Hotline, Summer 2003
by Kate St. John, GASP Board Member
What do a racetrack, casino, coal mine and valley fill have in common? All are proposed for the same 635-acre site in the City of Pittsburgh. Located south of the Monongahela River, east of Becks Run, north of Glass Run and west of the Glenwood Bridge, this land is currently forested and hilly, but not for long. A Beaver County developer, Charles J. Betters, is moving rapidly to clear the regulatory hurdles between him and his four-pronged plan.
Right now the land is green space, approachable only on quiet residential streets. Though abused by LTV Steel, who mined it twice and dumped refuse on the site, the land has recovered for 50 years and is now home to birds and wildlife and used as a park by nearby residents. Should this land be logged and mined again? Should its stream valleys be filled? And what, if anything, should be built there? These land use questions uncover a host of pollution questions as well.
Before Mr. Betters can build a racetrack and 3,000 slot-machine casino, he must be awarded Pennsylvania’s only remaining thoroughbred racing license and must rely on passage of a new state law allowing slot machines at racetracks. Lacking either of these is a deal-killer according to his development partner, Churchill Downs. In the meantime Betters would like to get some money out of the land and make it very flat (“buildable”). A major mining and grading operation can do both — but at what environmental cost?
Betters’ first regulatory hurdle is a conditional use permit from the city Planning Commission and City Council, required of everyone who plans to move more than 16,000 cubic yards of dirt. In fact, Betters plans to move nearly one thousand times that much – 13 million cubic yards – but claims he will thereby eliminate the site’s mine subsidence, mine fire and acid mine drainage. The scale of the excavation is mind-boggling, air and noise pollution are likely, and the stated benefits doubtful. At public hearings and in letters, GASP and others spoke out.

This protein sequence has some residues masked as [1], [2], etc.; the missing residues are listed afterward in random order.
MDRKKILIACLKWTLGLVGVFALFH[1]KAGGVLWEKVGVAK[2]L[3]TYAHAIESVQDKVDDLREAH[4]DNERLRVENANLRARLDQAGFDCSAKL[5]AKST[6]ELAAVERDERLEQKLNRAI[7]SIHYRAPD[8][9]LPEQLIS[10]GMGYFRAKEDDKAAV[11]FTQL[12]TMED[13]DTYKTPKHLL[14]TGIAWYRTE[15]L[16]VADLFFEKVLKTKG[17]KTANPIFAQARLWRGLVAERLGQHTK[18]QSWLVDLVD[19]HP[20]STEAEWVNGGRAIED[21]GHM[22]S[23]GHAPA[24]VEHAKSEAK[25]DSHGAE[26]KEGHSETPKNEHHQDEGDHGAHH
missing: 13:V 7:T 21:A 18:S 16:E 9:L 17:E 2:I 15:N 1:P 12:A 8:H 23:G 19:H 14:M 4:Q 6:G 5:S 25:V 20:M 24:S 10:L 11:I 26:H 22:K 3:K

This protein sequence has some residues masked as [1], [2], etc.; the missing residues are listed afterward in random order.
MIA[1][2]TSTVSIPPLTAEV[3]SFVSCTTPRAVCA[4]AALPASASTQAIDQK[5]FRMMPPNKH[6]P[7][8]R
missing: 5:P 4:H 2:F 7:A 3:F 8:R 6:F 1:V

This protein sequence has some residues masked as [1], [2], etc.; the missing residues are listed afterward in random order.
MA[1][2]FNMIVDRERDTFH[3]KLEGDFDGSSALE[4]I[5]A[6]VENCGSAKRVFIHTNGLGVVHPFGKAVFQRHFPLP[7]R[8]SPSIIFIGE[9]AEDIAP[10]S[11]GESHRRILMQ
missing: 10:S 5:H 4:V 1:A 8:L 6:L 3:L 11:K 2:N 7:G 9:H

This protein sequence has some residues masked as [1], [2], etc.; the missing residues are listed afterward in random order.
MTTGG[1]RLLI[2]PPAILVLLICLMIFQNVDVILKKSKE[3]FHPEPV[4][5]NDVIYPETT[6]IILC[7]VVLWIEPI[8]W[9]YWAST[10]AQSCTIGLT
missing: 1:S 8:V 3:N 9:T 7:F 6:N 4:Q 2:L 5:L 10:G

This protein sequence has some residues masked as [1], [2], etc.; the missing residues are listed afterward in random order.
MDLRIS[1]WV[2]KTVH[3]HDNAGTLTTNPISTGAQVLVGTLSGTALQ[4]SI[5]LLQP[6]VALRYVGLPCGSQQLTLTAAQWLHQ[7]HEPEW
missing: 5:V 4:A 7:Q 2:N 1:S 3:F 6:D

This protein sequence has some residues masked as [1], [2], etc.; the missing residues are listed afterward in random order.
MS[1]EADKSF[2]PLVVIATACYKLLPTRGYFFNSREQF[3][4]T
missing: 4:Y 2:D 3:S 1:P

We are concerned that the project and the process are being rushed and that public health and safety issues have not yet been adequately addressed.
- Stormwater Management and Stream Impact: Changing the land contour so radically — and then paving most of it — could result in erosion and flooding. When viable streams are buried, it damages the watershed. A careful plan and expert analysis of the plan is needed to protect the watershed and avoid additional flooding in an already flood-prone area.
- Underground Mine Fire: The developer says the excavation will halt an underground mine fire, but it may actually aggravate it by increasing the oxygen supply.
- Air Quality and Noise: The excavation will last 12 to 18 months and move 13 million cubic yards of dirt, obviously raising huge amounts of dust and generating a lot of noise. Both of these conditions require an abatement plan.
- Hazardous Waste: The permit application describes hazardous waste on the property and explains the hazardous area will not be excavated. Is the waste safely buried “as is”? What will be done to insure the waste doesn’t expose nearby residents, workers and future visitors to unexpected hazardous materials?
Public comments helped to mitigate, but did not stop the proposal. The Planning Commission approved the permit, but added conditions concerning dust, noise and truck traffic, plus a requirement that 200 to 250 acres of the site’s perimeter remain open space. Thus the edges would be a buffer while the center is mined and flattened.
As of this writing the conditional use permit awaits approval by City Council, but this is not the only step. The project faces more regulatory hurdles and more opportunities for the public to get involved. Here are a few of them:
- Re-mining, stream diversions and valley fills require permits from the Pennsylvania Department of Environmental Protection and the U.S. Army Corps of Engineers. The permit applications must address issues such as: coal refuse, acid mine drainage abatement, storm water management, water quality impacts, hazardous material disposal, blasting, air pollution and noise control, sewage sludge or coal ash dumping (which can be used to fill the void after re-mining), re-vegetation, land use and the economic feasibility of the re-mining operation.
- Changes to traffic patterns during and after mining and development must be approved by the City’s Department of Public Works and Bureau of Traffic Engineering, and by PennDot where state roads are affected.
- A racetrack, casino, retail and housing do not fit the lands’ current zoning, so further zoning review will be required by the Zoning Board of Adjustment or the city Planning Commission.
And the list goes on. If you’re concerned about this project, your help is needed. Call GASP or email email@example.com for information on how you can make a difference.